How did we arrive at our standardized sizes of 8 1/2 by 11 inches for letter paper and 8 1/2 by 14 for “legal paper”? Was it totally random or was there some practical reason? –Phillip Raskin, Plantation, Florida

Random, mostly, although you’ll hear lots of crackpot theories and lame jokes. Sample: lawyers use legal size because they need 14 inches to say what honest folks can fit in 11 (snort). Some say legal paper is used because when you’re taking notes in a courtroom you don’t have to make a lot of racket changing sheets as often. Sure.

As for letter paper, it’s cut from a 17-by-22-inch sheet, the mold for which supposedly was the largest a papermaker could conveniently carry in days of yore. It’s claimed Henry VIII standardized this size, known as foolscap, to prevent chiseling by the trade. Nice try, but the truth is that: (1) much larger molds were routinely used; (2) foolscap was anywhere from 12 by 15 to 14 by 18, depending on the grade, not 17 by 22; and (3) there is no evidence English paper sizes were standardized until long after Henry VIII. Other than that, this theory is airtight.

For the facts, such as they are, we turn to paper historian John Bidwell, who writes, “I believe our standard 8 1/2-by-11 typing paper is a quarter sheet of what eighteenth and nineteenth-century papermakers would call ‘writing medium.’ Printers used a medium sheet of 18 by 23 inches but stationers preferred a smaller version of medium measuring 17 by 22 inches. . . . In 1923 a joint panel of manufacturers, distributors, and consumers drafted guidelines for standard paper sizes, which were revised in 1932 and eventually adopted, in a simplified form, by the Bureau of Standards, which is or was part of the Department of Commerce. These standards define writing medium as 17 by 22 inches.”

OK, but why 17 by 22? I say it was a random shot–you know how we Heisenbergians loathe causation–abetted somewhat by the fact that 8 1/2 by 11 makes a nice size sheet.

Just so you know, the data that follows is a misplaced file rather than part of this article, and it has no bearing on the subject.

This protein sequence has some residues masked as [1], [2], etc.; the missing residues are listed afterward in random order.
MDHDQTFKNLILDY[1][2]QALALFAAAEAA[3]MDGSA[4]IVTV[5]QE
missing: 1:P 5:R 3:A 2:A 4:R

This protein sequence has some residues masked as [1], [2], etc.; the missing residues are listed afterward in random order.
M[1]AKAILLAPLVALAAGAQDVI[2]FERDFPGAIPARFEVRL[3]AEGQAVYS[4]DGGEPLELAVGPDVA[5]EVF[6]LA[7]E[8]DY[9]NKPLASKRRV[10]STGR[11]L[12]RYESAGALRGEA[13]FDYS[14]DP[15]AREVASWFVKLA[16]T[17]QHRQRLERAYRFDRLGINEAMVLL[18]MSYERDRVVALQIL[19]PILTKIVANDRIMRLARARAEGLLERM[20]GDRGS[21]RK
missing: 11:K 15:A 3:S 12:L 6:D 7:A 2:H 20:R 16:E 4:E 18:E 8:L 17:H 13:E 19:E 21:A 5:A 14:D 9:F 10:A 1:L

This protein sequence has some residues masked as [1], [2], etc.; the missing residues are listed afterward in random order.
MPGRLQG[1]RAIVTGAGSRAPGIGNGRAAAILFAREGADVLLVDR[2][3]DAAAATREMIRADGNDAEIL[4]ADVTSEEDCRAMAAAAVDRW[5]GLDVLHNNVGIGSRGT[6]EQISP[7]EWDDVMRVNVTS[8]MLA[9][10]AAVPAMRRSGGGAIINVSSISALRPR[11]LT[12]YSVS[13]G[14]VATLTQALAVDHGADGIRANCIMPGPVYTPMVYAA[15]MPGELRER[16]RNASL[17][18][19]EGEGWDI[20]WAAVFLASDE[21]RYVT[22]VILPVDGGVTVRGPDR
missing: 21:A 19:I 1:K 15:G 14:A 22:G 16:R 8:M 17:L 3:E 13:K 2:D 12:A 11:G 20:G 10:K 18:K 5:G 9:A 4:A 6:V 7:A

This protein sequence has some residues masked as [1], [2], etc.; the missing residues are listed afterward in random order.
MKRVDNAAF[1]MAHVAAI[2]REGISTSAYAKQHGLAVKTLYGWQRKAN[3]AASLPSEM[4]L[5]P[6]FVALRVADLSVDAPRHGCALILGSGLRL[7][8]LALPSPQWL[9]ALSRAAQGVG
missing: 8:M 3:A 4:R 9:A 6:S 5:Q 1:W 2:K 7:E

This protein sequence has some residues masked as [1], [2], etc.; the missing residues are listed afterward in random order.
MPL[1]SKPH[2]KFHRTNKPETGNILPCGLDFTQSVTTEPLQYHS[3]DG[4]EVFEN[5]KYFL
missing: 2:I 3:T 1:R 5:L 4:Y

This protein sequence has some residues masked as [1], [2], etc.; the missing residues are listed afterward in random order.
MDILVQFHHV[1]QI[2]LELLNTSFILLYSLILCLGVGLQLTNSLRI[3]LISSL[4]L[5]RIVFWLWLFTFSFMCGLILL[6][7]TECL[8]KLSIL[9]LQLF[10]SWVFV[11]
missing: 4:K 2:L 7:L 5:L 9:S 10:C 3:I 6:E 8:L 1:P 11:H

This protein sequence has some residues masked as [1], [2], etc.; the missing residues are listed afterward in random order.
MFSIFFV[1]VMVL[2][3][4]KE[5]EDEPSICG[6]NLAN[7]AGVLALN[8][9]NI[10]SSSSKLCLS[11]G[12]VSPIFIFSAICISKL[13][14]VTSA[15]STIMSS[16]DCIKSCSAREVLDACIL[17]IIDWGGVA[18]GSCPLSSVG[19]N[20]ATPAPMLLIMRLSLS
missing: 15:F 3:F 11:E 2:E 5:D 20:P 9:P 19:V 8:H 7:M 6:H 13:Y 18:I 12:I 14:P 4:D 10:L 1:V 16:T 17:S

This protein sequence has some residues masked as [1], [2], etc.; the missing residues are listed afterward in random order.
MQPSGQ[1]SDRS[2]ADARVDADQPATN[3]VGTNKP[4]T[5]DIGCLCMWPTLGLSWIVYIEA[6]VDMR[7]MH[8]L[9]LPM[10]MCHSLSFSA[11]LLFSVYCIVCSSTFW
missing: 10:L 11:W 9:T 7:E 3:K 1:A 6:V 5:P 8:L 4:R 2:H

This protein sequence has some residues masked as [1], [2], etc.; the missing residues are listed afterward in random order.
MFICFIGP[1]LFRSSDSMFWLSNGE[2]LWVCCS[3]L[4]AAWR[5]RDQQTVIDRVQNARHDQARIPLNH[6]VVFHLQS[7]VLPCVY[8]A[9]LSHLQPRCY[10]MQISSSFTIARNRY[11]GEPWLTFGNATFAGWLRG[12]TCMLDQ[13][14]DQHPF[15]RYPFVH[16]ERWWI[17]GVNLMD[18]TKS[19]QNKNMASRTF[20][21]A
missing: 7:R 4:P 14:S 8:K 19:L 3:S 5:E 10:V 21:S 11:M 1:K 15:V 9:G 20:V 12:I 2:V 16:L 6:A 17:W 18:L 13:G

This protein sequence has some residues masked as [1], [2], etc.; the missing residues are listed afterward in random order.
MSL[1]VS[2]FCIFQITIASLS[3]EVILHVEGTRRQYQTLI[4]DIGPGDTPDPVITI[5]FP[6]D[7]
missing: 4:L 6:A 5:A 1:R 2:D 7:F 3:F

The situation with legal size (8 1/2 by 14) is equally murky. It arguably does derive from foolscap, a traditional paper size. The type of foolscap used for writing was typically 16 3/4 by 13 1/2 inches and was often folded to make a page 8 3/8 by 13 1/2 that among other things was used for writing official documents. At this point we are required to make something of a stab, but we note that by the 1870s a paper size called legal cap or legal blank had emerged that was 8 1/2 inches wide and anywhere from 13 to 16 inches long. It seems reasonable to suppose that somebody just started cutting foolscap pages in half and selling them to lawyers, who’d buy anything.

Eight-and-a-half-by-whatever is not a world standard. Letter paper in Europe is a size called A4, which is 210 by 297 millimeters–about 8 1/4 by 11 1/2 inches. The basic A-series sheet, A0, is one square meter in area, 841 by 1189 millimeters. You fold that in half to get A1, you fold that in half to get A2, till eventually you get down to A4, A5, A6, etc. All A sizes are in the proportion one wide by the square root of two deep (1 to 1.414 . . .). It’s a bit compulsive and you will not be surprised to learn it was thought up by the Germans. A-series paper became an international standard in 1930.

What was the Spanish Main? Was there a Spanish Backup? –Aleck Smart, Chicago

Quiet, rodent. Apparently the Spanish Main originally meant the Spanish-controlled mainland, meaning the north coast of South America and later the Caribbean coast of Central America as well. English pirates, never punctilious in matters of usage, eventually began slinging the term around casually to denote the Caribbean itself.

Art accompanying story in printed newspaper (not available in this archive): illustration/Slug Signorino.